Not all income is taxable. You can also receive some normally ‘taxable’ income ‘tax-free’. The lists below will help you to work out what income counts as ‘taxable’ and ‘non-taxable’ – and what taxable income you can receive tax-free.
What counts as taxable income?
- includes income from full, part-time and temporary employment
- if you get perks or benefits from your employer these may also be taxable
- More information on taxable company benefits
Profits you make from working for yourself as a sole trader or partner.
- State Pension
- personal or company pensions
- retirement annuity
- bank and building society interest – not including Individual Savings Accounts (ISAs) and Personal Equity Plans (PEPs)
- National Savings and Investments accounts and bonds
Dividends on company shares- not including dividend income from ISAs and PEPs.
The most common taxable state benefits are:
- Carer’s Allowance
- Jobseeker’s Allowance
- Employment and Support Allowance – ‘contribution’ based (if you have paid enough National Insurance contributions)
- Incapacity Benefit -from week 29
- Weekly Bereavement Allowance
- from a lodger in your only or family home if more than 4,250 a year (2,215 if split jointly)
- from a second property
- pensioner bonds
- trust income
What counts as non-taxable income?
The most common non-taxable state benefits are:
- Disability Living Allowance
- Attendance Allowance
- lump sum Bereavement Payments
- Pension Credit
- free TV licence for over 75s
- Winter Fuel Payments and Christmas Bonus
- Housing Benefit
- Employment and Support Allowance – income based (if you haven’t paid enough National Insurance contributions)
- first 28 weeks of Incapacity Benefit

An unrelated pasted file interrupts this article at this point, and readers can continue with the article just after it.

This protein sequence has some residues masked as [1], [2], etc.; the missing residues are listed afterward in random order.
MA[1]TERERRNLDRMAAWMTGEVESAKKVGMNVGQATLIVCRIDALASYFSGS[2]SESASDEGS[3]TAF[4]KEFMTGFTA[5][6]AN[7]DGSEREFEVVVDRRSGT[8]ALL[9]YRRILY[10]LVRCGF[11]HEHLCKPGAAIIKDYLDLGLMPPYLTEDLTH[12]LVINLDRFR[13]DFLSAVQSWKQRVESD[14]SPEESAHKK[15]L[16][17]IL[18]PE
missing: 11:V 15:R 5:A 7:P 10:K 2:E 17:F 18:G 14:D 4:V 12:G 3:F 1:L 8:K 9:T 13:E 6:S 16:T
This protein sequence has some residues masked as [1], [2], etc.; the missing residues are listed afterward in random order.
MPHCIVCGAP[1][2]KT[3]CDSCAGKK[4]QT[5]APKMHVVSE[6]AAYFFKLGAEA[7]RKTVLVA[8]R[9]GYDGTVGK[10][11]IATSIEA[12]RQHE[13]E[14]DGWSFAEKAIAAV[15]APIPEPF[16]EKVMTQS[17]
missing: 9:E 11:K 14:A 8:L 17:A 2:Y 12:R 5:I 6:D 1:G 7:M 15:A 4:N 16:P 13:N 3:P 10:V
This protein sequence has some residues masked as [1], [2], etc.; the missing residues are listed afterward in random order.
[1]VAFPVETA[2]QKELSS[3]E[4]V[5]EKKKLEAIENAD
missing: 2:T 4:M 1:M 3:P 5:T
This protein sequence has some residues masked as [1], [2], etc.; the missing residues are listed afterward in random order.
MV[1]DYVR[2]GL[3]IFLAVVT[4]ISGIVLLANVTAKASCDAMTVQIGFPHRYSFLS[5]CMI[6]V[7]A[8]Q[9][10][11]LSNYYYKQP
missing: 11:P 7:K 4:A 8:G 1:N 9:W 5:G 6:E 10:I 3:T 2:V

- Income Support – certain payments
- Child Benefit
- Guardian’s Allowance
- Maternity Allowance
- Industrial Injuries Benefit
- Severe Disablement Allowance
- War Widow’s Pension
- Young Person’s Bridging Allowance
- all ISAs and PEPs
- Savings Certificates
- first 4,250 a year from a lodger in your only or family home – 2,125 if split jointly
- Working Tax Credit
- Child Tax Credit
Wins from Premium Bonds are free from UK Income Tax and Capital Gains Tax.
If you have income that is not shown above
If you have income that is not shown above, please contact your Tax Office by following the link below.
Taxable income that you can receive tax-free
Everyone is entitled to receive a certain amount of taxable income tax-free during the tax year. This is called the Personal Allowance and it increases from age 65.
If you’re certified blind and on a local authority register of blind persons, or if you live in Scotland or Northern Ireland and you are unable to perform any work for which eyesight is essential, you can claim Blind Person’s Allowance. As with the Personal Allowance, this is an amount of taxable income you can receive during the tax year without paying tax.
- Personal Allowance
- Blind Person’s Allowance
More useful links
- Income Tax allowances and reliefs
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